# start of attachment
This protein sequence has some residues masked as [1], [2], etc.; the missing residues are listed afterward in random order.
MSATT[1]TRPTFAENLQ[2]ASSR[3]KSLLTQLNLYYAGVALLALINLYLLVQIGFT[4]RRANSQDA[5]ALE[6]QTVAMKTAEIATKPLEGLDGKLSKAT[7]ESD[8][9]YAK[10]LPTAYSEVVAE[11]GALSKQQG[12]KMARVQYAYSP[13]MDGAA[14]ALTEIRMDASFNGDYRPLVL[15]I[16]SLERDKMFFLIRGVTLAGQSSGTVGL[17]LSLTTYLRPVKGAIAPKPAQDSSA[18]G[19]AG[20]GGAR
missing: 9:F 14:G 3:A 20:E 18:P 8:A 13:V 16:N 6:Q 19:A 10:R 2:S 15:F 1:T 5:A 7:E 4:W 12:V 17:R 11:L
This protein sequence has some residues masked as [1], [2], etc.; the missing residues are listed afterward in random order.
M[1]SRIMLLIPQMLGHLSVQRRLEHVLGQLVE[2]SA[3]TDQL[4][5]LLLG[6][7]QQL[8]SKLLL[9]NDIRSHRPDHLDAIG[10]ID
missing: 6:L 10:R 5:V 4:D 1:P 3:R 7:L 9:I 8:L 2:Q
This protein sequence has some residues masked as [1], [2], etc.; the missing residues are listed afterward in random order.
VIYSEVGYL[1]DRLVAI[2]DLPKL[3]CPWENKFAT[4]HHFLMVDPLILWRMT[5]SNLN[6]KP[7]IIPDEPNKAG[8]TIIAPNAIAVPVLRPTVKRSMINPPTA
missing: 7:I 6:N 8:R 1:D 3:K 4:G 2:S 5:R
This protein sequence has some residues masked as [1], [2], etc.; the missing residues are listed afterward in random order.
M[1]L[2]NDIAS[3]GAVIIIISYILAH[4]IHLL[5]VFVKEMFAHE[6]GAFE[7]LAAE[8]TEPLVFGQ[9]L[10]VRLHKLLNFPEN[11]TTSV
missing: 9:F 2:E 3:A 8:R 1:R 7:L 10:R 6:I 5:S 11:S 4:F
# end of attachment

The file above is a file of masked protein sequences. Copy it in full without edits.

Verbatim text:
This protein sequence has some residues masked as [1], [2], etc.; the missing residues are listed afterward in random order.
MSATT[1]TRPTFAENLQ[2]ASSR[3]KSLLTQLNLYYAGVALLALINLYLLVQIGFT[4]RRANSQDA[5]ALE[6]QTVAMKTAEIATKPLEGLDGKLSKAT[7]ESD[8][9]YAK[10]LPTAYSEVVAE[11]GALSKQQG[12]KMARVQYAYSP[13]MDGAA[14]ALTEIRMDASFNGDYRPLVL[15]I[16]SLERDKMFFLIRGVTLAGQSSGTVGL[17]LSLTTYLRPVKGAIAPKPAQDSSA[18]G[19]AG[20]GGAR
missing: 9:F 14:G 3:A 20:E 18:P 8:A 13:V 16:N 6:Q 19:A 10:R 2:S 15:F 1:T 5:A 7:E 4:W 12:V 17:R 11:L
This protein sequence has some residues masked as [1], [2], etc.; the missing residues are listed afterward in random order.
M[1]SRIMLLIPQMLGHLSVQRRLEHVLGQLVE[2]SA[3]TDQL[4][5]LLLG[6][7]QQL[8]SKLLL[9]NDIRSHRPDHLDAIG[10]ID
missing: 6:L 10:R 5:V 4:D 1:P 3:R 7:L 9:I 8:L 2:Q
This protein sequence has some residues masked as [1], [2], etc.; the missing residues are listed afterward in random order.
VIYSEVGYL[1]DRLVAI[2]DLPKL[3]CPWENKFAT[4]HHFLMVDPLILWRMT[5]SNLN[6]KP[7]IIPDEPNKAG[8]TIIAPNAIAVPVLRPTVKRSMINPPTA
missing: 7:I 6:N 8:R 1:D 3:K 4:G 2:S 5:R
This protein sequence has some residues masked as [1], [2], etc.; the missing residues are listed afterward in random order.
M[1]L[2]NDIAS[3]GAVIIIISYILAH[4]IHLL[5]VFVKEMFAHE[6]GAFE[7]LAAE[8]TEPLVFGQ[9]L[10]VRLHKLLNFPEN[11]TTSV
missing: 9:F 2:E 3:A 8:R 1:R 7:L 10:R 6:I 5:S 11:S 4:F